Healthcare Vote:

SMU political experts Jeffrey Engel and Rita Kirk on what went wrong, and what the GOP will have to do to make it right.

Rita Kirk and Jeffrey Engel

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  Jeffrey EngelJEFFREY ENGEL

On what the postponement of the healthcare vote says about Trump’s presidency…

  • Presidents typically enter office with as much political capital as they are ever going to have and the good will of their party. Trump has neither. When a candidate like Trump runs not only as an outsider, but as an insurgent and revolutionary within his own party, he has no friends or favors to call upon when he needs to whip votes. If a president can’t get something big done in their first few months when they are at their most powerful, they usually won’t get it done.”
    “The GOP might have both houses majorities, but those majorities aren’t big enough that an unpopular president can’t weigh them all down like an anchor.”

On whether it’s fair to draw a parallel from GOP healthcare efforts to Bill Clinton’s attempt to reform healthcare in the 1990s…

  • “The parallel is interesting, but I think Clinton had a different problem. He had his party on his side, but then realized what a complex challenge healthcare is. Voters looked at his plan and said they didn’t like it. Voters look at Trump’s plan and say, ‘What world are you living in?’ So the parallel is useful, but illustrates the bigger problems Trump is having.”

Engel is director of the SMU Center for Presidential History.

Books published:

  • When Life Strikes the White House: Death, Scandal, Sickness and Personal Tragedies in the Oval Office, Jeffrey A. Engel and Thomas J. Knock, eds. New York: Oxford University Press, 2017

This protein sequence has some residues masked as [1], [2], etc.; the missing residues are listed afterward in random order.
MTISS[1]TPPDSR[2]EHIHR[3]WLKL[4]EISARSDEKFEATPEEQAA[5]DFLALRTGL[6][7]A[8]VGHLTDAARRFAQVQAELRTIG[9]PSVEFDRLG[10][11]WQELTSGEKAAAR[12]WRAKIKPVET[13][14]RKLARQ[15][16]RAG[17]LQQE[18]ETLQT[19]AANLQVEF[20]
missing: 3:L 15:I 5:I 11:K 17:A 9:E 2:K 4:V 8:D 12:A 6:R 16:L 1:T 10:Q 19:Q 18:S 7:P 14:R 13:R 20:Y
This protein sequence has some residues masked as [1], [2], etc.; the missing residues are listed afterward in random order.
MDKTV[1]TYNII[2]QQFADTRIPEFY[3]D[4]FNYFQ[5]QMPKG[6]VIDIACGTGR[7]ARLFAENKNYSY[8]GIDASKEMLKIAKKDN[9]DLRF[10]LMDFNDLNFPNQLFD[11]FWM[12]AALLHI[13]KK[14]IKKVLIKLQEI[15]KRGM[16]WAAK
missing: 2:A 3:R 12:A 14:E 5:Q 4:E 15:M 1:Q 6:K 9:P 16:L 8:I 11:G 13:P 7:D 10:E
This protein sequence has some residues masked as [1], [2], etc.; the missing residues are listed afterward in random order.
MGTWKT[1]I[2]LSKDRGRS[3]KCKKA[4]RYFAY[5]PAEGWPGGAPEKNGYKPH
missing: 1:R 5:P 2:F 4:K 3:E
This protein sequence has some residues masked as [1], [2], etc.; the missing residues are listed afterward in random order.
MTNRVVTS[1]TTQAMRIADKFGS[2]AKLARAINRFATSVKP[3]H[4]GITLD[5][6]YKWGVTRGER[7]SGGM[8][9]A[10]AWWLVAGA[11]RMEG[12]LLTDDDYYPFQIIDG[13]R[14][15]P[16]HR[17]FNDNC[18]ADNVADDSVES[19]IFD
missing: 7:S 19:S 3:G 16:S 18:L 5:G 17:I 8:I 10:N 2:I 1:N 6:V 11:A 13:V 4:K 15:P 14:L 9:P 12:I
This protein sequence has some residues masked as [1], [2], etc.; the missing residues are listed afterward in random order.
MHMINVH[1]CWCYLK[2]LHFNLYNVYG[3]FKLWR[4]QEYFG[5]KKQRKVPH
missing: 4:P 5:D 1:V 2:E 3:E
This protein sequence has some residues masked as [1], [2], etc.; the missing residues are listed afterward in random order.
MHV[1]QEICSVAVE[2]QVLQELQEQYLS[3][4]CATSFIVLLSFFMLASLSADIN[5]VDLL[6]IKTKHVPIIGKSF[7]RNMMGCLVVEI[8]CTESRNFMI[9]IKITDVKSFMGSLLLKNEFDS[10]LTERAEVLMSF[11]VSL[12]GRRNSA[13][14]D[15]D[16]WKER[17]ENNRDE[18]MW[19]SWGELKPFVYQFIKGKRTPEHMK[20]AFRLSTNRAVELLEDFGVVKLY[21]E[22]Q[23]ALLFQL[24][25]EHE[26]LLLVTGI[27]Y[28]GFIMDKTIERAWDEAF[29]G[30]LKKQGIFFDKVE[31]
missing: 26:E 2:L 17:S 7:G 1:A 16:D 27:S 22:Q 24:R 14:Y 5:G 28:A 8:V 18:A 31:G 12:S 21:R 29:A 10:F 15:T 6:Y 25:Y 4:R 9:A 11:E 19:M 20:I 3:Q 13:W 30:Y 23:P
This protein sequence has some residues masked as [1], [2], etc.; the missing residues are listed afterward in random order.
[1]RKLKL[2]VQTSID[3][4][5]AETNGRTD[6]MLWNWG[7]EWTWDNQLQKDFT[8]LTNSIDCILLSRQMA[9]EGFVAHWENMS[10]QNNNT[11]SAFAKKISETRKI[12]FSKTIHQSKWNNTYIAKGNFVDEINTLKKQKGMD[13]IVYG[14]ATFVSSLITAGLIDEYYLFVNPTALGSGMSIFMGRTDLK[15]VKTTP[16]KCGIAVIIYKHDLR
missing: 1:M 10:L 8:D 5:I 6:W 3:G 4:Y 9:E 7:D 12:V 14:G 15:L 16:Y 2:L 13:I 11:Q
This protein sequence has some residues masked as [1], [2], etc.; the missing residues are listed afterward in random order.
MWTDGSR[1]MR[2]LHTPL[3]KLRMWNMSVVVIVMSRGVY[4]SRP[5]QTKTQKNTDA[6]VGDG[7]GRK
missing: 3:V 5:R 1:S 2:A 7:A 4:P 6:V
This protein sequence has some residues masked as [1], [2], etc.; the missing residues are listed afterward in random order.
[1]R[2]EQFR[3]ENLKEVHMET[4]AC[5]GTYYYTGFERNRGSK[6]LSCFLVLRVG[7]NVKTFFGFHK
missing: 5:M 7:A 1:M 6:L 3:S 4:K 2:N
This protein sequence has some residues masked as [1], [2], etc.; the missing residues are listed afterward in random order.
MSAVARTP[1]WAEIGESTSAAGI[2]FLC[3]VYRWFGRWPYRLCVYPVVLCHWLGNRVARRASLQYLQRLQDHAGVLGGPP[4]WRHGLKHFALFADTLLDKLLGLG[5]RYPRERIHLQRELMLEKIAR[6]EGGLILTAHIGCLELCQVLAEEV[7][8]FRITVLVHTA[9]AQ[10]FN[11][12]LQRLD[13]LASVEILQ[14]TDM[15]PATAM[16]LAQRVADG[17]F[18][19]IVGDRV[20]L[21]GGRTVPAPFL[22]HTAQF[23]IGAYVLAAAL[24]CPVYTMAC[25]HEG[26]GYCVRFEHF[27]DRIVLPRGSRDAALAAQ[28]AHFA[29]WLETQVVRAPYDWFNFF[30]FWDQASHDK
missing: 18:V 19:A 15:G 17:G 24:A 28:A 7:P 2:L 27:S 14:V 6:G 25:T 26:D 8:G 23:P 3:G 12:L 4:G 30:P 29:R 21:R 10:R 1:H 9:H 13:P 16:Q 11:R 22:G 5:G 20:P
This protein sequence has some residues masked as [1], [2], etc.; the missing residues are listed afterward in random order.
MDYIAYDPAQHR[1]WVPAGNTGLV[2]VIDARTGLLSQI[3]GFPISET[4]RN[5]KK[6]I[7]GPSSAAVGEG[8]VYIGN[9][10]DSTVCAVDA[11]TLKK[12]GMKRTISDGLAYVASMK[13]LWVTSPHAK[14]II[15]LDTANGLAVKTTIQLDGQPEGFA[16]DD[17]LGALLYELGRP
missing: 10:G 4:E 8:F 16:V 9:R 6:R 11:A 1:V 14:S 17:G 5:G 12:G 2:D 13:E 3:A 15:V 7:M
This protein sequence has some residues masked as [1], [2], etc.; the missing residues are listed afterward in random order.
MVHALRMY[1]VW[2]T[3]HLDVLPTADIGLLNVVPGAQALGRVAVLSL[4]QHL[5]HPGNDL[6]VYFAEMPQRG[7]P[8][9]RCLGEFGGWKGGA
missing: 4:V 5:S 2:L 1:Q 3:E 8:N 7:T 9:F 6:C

• Into the Desert: Reflections on the Gulf War, Jeffrey A. Engel, ed. New York: Oxford University Press, 2012
  • Rethinking Leadership and “Whole of Government” National Security Reform, with Joseph R. Cerami. Carlisle, Pennsylvania: Strategic Studies Institute, U.S. Army War College, 2010


On the messages sent by postponing the healthcare vote …

  • “The art of the deal isn’t as easy as it looks.”
  • “Sometimes, to get a really good plan you need to move slowly. This rush to get something done within the first 100 days might not be the perfect approach to getting something passed. The politicians who are being asked to vote for this must go back to their districts and win reelection in two years. The flood of constituent emails about the initial American Health Care Act proposal and what people were hearing about their costs going up hasn’t been terribly encouraging.”

On why the GOP didn’t find the healthcare victory it was looking for…

  • “The GOP could have won this if it just had all the Republicans in line, but it didn’t. It was a last-minute effort to recruit votes, and that leads to a power struggle that says, ‘don’t take me for granted.’”
  • “From a communications perspective, the rollout was not well conceived. It wasn’t properly framed in the first place, talking points weren’t clear and the GOP didn’t effectively sell it, so the result was this backlash against the elected officials, and they’re balking now.”

On what lesson the GOP should draw from today…

  • “The lesson is: think before you speak, which is not a hallmark of this administration. But this is where rushing gets you in trouble. You can talk all you want, but when it comes to legislation, it takes more than that.”

Kirk is SMU professor of communication studies and director of the Maguire Center for Ethics & Public Responsibility.

Can discuss:

  • sound bite substance
  • undecided voters
  • presidential debates
  • the use of second screens and social media in politics
  • political communications



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